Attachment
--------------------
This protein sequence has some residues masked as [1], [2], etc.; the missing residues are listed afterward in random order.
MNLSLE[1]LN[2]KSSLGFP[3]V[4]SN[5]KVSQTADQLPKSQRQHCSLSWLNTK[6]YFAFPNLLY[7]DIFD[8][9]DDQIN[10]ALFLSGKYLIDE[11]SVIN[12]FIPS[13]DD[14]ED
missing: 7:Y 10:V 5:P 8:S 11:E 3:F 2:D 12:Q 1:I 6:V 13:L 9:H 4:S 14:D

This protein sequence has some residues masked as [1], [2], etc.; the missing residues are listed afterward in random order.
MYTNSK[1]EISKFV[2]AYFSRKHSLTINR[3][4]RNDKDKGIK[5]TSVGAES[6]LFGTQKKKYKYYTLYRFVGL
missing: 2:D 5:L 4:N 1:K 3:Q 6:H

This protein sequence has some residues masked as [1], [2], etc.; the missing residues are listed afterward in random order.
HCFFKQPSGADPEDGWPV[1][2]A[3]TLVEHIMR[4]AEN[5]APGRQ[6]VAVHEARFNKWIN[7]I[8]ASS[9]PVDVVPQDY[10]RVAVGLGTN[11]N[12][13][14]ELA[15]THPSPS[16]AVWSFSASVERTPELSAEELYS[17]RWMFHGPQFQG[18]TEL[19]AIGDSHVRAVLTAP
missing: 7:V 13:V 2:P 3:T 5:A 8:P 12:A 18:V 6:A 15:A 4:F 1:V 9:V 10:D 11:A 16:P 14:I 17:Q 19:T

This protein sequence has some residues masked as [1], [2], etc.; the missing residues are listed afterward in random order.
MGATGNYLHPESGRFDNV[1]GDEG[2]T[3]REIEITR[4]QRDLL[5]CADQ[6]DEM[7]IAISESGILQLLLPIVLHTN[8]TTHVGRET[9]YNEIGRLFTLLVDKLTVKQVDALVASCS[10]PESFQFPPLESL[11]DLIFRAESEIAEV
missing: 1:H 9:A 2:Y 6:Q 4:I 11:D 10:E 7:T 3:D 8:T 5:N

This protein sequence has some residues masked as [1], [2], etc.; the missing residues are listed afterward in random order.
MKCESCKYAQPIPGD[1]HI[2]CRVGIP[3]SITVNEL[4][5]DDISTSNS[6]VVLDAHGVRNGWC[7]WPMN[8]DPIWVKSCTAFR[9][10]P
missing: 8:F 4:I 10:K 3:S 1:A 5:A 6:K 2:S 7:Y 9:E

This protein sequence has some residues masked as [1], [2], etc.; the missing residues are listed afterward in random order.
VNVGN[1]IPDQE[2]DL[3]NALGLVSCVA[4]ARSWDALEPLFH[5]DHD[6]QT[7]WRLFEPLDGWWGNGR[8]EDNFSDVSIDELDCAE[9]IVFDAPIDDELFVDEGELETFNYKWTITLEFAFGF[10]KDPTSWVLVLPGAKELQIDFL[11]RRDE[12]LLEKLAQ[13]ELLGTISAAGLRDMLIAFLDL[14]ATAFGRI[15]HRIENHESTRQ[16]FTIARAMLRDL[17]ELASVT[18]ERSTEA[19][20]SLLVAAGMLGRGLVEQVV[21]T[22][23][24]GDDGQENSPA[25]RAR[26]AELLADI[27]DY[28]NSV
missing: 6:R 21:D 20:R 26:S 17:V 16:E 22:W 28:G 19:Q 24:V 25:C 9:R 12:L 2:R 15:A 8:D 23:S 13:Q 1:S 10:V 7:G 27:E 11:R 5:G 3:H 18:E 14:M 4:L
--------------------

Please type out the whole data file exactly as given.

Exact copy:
This protein sequence has some residues masked as [1], [2], etc.; the missing residues are listed afterward in random order.
MNLSLE[1]LN[2]KSSLGFP[3]V[4]SN[5]KVSQTADQLPKSQRQHCSLSWLNTK[6]YFAFPNLLY[7]DIFD[8][9]DDQIN[10]ALFLSGKYLIDE[11]SVIN[12]FIPS[13]DD[14]ED
missing: 7:Y 10:V 5:P 8:S 11:E 3:F 2:D 12:Q 1:I 6:V 13:L 9:H 4:S 14:D

This protein sequence has some residues masked as [1], [2], etc.; the missing residues are listed afterward in random order.
MYTNSK[1]EISKFV[2]AYFSRKHSLTINR[3][4]RNDKDKGIK[5]TSVGAES[6]LFGTQKKKYKYYTLYRFVGL
missing: 2:D 5:L 4:N 1:K 3:Q 6:H

This protein sequence has some residues masked as [1], [2], etc.; the missing residues are listed afterward in random order.
HCFFKQPSGADPEDGWPV[1][2]A[3]TLVEHIMR[4]AEN[5]APGRQ[6]VAVHEARFNKWIN[7]I[8]ASS[9]PVDVVPQDY[10]RVAVGLGTN[11]N[12][13][14]ELA[15]THPSPS[16]AVWSFSASVERTPELSAEELYS[17]RWMFHGPQFQG[18]TEL[19]AIGDSHVRAVLTAP
missing: 7:V 13:V 2:P 3:T 5:A 8:P 12:A 18:V 6:A 15:A 4:F 1:V 9:V 10:D 11:A 16:P 14:I 17:Q 19:T

This protein sequence has some residues masked as [1], [2], etc.; the missing residues are listed afterward in random order.
MGATGNYLHPESGRFDNV[1]GDEG[2]T[3]REIEITR[4]QRDLL[5]CADQ[6]DEM[7]IAISESGILQLLLPIVLHTN[8]TTHVGRET[9]YNEIGRLFTLLVDKLTVKQVDALVASCS[10]PESFQFPPLESL[11]DLIFRAESEIAEV
missing: 1:H 9:A 2:Y 6:Q 4:I 11:D 10:E 7:T 3:D 8:T 5:N

This protein sequence has some residues masked as [1], [2], etc.; the missing residues are listed afterward in random order.
MKCESCKYAQPIPGD[1]HI[2]CRVGIP[3]SITVNEL[4][5]DDISTSNS[6]VVLDAHGVRNGWC[7]WPMN[8]DPIWVKSCTAFR[9][10]P
missing: 8:F 4:I 10:K 3:S 1:A 5:A 6:K 2:S 7:Y 9:E

This protein sequence has some residues masked as [1], [2], etc.; the missing residues are listed afterward in random order.
VNVGN[1]IPDQE[2]DL[3]NALGLVSCVA[4]ARSWDALEPLFH[5]DHD[6]QT[7]WRLFEPLDGWWGNGR[8]EDNFSDVSIDELDCAE[9]IVFDAPIDDELFVDEGELETFNYKWTITLEFAFGF[10]KDPTSWVLVLPGAKELQIDFL[11]RRDE[12]LLEKLAQ[13]ELLGTISAAGLRDMLIAFLDL[14]ATAFGRI[15]HRIENHESTRQ[16]FTIARAMLRDL[17]ELASVT[18]ERSTEA[19][20]SLLVAAGMLGRGLVEQVV[21]T[22][23][24]GDDGQENSPA[25]RAR[26]AELLADI[27]DY[28]NSV
missing: 6:R 21:D 20:R 26:S 17:V 16:E 22:W 28:G 19:Q 24:V 25:C 9:R 12:L 2:R 15:A 8:D 23:S 13:Q 1:S 10:V 7:G 27:E 11:R 5:G 3:H 18:E 14:M 4:L